Siblings and Educational Attainment in West Germany
Individual decisions on education are still an important topic in social sciences research. Our goal is an analysis of the impact of siblings on educational attainment in West Germany. Theories of educational decisions in a family context suggest several possible effects of siblings. During the 1990s, several authors analyzed this relationship for the United States and came up with contradictory results on the relative importance of different factors. Consequently, an empirical analysis is required, which is provided in this paper based on data from the GSOEP. In order to control for unobservable heterogeneity in educational decisions, several empirical specifications including propensity score matching are tested. The results suggest that boys are favored by their parents relative to girls. Furthermore, the gender of their siblings shows no significant impact on the educational attainment of boys, while a significant effect is found for girls. Finally, the educational attainment of an elder sibling shows a significant and positive effect on education decisions of the second child.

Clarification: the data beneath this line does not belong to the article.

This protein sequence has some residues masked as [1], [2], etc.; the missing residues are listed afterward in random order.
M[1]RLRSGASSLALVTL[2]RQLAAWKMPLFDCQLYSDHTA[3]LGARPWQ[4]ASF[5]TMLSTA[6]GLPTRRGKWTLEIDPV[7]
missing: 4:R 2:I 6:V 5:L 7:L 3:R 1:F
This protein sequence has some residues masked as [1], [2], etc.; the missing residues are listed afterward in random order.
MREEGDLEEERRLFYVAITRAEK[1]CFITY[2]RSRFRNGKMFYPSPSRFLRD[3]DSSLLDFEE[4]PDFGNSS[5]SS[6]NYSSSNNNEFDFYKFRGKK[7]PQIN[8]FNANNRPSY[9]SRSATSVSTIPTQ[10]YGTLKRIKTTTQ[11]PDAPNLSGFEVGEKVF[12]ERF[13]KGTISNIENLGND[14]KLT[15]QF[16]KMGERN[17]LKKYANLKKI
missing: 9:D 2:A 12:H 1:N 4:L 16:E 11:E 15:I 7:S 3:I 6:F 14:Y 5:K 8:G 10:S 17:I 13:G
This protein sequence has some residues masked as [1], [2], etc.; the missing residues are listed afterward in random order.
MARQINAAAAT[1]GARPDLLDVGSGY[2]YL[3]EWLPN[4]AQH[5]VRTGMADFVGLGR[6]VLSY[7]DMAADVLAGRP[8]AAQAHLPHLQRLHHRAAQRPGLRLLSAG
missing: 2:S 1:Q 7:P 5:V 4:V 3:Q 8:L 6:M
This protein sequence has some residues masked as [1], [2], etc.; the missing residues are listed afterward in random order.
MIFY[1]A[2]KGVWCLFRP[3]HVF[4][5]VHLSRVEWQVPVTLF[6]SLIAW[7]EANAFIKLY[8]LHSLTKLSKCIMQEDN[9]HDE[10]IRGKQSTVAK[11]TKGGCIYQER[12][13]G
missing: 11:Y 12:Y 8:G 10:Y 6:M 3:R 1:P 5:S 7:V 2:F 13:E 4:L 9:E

|Date of creation:||2005|
|Date of revision:|
|Contact details of provider:|| Web page: http://www.uni-erfurt.de/staatswissenschaften/|
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